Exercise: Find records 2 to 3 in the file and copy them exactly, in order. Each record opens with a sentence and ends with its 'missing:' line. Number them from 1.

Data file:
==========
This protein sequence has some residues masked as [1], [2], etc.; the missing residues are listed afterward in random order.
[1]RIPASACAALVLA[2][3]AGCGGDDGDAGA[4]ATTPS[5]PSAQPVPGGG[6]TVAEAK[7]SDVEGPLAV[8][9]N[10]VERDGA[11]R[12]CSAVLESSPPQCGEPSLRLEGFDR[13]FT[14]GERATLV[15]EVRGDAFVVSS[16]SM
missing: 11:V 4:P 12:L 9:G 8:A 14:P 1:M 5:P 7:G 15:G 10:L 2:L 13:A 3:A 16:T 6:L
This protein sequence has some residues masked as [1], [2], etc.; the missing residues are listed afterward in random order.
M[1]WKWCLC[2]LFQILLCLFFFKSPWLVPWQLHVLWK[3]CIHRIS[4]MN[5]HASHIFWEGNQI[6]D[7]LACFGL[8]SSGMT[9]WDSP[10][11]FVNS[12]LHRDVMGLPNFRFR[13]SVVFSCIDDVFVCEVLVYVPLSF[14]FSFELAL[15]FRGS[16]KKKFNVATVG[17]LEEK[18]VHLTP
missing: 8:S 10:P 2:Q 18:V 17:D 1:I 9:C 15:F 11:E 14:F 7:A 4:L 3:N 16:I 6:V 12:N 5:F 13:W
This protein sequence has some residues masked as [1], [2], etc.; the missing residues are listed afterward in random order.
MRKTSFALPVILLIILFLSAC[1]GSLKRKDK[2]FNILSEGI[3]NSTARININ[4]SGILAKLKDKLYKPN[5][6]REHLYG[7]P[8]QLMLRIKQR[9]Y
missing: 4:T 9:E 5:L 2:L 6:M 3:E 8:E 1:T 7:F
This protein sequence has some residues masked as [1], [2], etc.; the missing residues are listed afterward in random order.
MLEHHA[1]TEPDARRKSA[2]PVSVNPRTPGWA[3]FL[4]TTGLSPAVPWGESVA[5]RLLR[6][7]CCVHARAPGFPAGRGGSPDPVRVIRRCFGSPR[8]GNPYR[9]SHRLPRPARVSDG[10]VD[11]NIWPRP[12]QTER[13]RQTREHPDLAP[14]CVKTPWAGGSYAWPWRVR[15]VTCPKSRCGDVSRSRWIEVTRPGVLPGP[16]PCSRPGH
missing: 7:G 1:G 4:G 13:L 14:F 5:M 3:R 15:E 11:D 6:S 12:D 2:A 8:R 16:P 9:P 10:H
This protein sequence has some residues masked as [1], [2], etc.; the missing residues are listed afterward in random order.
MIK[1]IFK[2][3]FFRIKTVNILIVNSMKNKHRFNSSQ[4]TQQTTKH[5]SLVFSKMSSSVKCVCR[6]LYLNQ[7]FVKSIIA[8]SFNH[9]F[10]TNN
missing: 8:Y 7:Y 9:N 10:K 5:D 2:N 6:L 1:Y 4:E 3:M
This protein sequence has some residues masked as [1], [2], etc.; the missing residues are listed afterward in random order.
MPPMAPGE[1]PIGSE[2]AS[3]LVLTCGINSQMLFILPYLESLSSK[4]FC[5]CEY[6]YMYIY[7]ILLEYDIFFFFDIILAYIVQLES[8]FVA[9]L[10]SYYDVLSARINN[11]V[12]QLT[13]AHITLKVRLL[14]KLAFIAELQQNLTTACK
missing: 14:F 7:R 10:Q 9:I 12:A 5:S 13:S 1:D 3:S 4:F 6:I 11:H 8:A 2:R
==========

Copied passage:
This protein sequence has some residues masked as [1], [2], etc.; the missing residues are listed afterward in random order.
M[1]WKWCLC[2]LFQILLCLFFFKSPWLVPWQLHVLWK[3]CIHRIS[4]MN[5]HASHIFWEGNQI[6]D[7]LACFGL[8]SSGMT[9]WDSP[10][11]FVNS[12]LHRDVMGLPNFRFR[13]SVVFSCIDDVFVCEVLVYVPLSF[14]FSFELAL[15]FRGS[16]KKKFNVATVG[17]LEEK[18]VHLTP
missing: 8:S 10:P 2:Q 18:V 17:D 1:I 9:C 15:F 11:E 14:F 7:A 4:L 3:N 16:I 6:V 12:N 5:F 13:W
This protein sequence has some residues masked as [1], [2], etc.; the missing residues are listed afterward in random order.
MRKTSFALPVILLIILFLSAC[1]GSLKRKDK[2]FNILSEGI[3]NSTARININ[4]SGILAKLKDKLYKPN[5][6]REHLYG[7]P[8]QLMLRIKQR[9]Y
missing: 4:T 9:E 5:L 2:L 6:M 3:E 8:E 1:T 7:F